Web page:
I, on the other hand, lived on, suffering but alive, as if the pox and I were locked in a stalemate: me too strong to die, the disease too strong to fade. The shamans decided that somehow I had become a carrier for a far more virulent strain of that hateful disease.

In time, Garadar recovered, and I was the only one left, with no end to the pox in sight. More and more, those who came close to me found themselves infected. And more and more quickly, those who fell infected would die.

In time I decided that I could not remain a burden to our people. I exiled myself from the Mag’har, taking up shelter in a small hovel hidden away in the mountains near the Ancestral Grounds. When time and illness finally took me, I thought, at least I would be close to our sacred place. Perhaps the spirits would help guide me to the next life.

I disappeared quietly one night. At my urging, Greatmother Geyah told the village that the pox had finally taken me. In the eyes of Garadar, I had died. Only a handful of the elders knew the truth.

Years passed. The pox carried on unabated. So did I. All the while, I watched from afar as best I could. I watched as the demons’ hold on our once-beautiful world waned. I watched as the Mag’har slowly regathered themselves.  And I watched you, Garrosh. I watched you grow up, strong as you always were, a man before your years, denied the luxury of a childhood. And I watched you live in a self-made purgatory forged of your father’s sins.

It broke my heart.

Years more passed, and you left Draenor to pursue a new life. A better life, I prayed.

Then, not long ago, a group of healers found me in my mountain refuge. I did not know them, and their garments were of a make unfamiliar to me. They were not of the Mag’har, some not even orcs. I do not know how they knew to find me, but they claimed to have new medicines from the world the orcs had taken up as their new home. While they could not offer a cure, they claimed they could contain the pox enough to prevent its spread. Under their treatment, the disease would no longer be airborne, only contagious by contact. A small comfort, but now at least, they said, the pain of the disease need not be compounded by the misery of solitude.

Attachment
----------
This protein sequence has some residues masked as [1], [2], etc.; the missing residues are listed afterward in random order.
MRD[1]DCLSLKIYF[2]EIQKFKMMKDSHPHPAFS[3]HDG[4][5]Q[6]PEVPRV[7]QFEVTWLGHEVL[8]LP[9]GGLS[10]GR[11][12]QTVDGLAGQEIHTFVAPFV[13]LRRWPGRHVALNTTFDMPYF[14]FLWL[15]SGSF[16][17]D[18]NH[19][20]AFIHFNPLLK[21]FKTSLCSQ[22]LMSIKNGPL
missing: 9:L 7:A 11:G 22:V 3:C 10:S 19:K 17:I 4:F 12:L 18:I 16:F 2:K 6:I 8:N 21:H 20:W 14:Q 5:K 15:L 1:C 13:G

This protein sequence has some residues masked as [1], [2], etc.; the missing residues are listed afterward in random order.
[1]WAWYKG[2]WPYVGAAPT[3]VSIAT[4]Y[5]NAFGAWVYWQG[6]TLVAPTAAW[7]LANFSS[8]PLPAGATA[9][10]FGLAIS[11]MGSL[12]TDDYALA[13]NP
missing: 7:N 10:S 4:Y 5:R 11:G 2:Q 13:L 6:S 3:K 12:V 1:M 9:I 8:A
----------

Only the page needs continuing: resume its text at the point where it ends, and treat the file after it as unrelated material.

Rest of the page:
In time, I decided to risk revealing myself. I returned to Garadar, to the welcoming embrace of Greatmother Geyah.

In the days since my return, she has updated me on much that has transpired in my absence. The war, the internment, the demise of Mannoroth and the lifting of the blood haze. But most of all she told me of you. Strong and proud. A hero of a faraway war, fought against the icy talons of death itself. A leader of men, and now, Warchief of our people.

I do not wish anything from you, Garrosh. I have decided to reach out to you now only that you might finally know the truth, and know that I am so very, very proud of you. Do honor to our people and lead them well. As I always have, in this life or the next, I will be watching over you.

Love always, my Garrosh,

–Lakkara, Nagrand

Um…

<blink>

<stare>

…Mom?

Go East, young orc
Two for one special